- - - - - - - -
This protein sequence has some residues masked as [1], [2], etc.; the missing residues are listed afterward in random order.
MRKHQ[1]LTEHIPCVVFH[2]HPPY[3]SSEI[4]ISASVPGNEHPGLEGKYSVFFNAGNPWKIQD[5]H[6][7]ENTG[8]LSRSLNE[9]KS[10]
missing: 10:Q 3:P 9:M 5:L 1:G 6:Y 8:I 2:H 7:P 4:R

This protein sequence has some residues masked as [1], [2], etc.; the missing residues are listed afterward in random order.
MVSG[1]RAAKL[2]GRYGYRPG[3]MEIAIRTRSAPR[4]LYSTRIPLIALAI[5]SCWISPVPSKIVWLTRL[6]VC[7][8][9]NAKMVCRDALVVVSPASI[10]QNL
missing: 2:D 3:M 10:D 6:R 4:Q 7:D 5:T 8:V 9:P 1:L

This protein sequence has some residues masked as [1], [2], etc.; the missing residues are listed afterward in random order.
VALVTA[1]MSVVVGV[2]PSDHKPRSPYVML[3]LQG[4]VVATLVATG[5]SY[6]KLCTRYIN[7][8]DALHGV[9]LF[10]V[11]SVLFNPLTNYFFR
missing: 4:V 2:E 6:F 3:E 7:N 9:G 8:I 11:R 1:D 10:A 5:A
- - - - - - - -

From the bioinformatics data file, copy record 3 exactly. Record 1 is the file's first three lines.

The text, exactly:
This protein sequence has some residues masked as [1], [2], etc.; the missing residues are listed afterward in random order.
VALVTA[1]MSVVVGV[2]PSDHKPRSPYVML[3]LQG[4]VVATLVATG[5]SY[6]KLCTRYIN[7][8]DALHGV[9]LF[10]V[11]SVLFNPLTNYFFR
missing: 4:V 2:E 6:F 3:E 7:N 9:G 8:I 11:R 1:D 10:A 5:A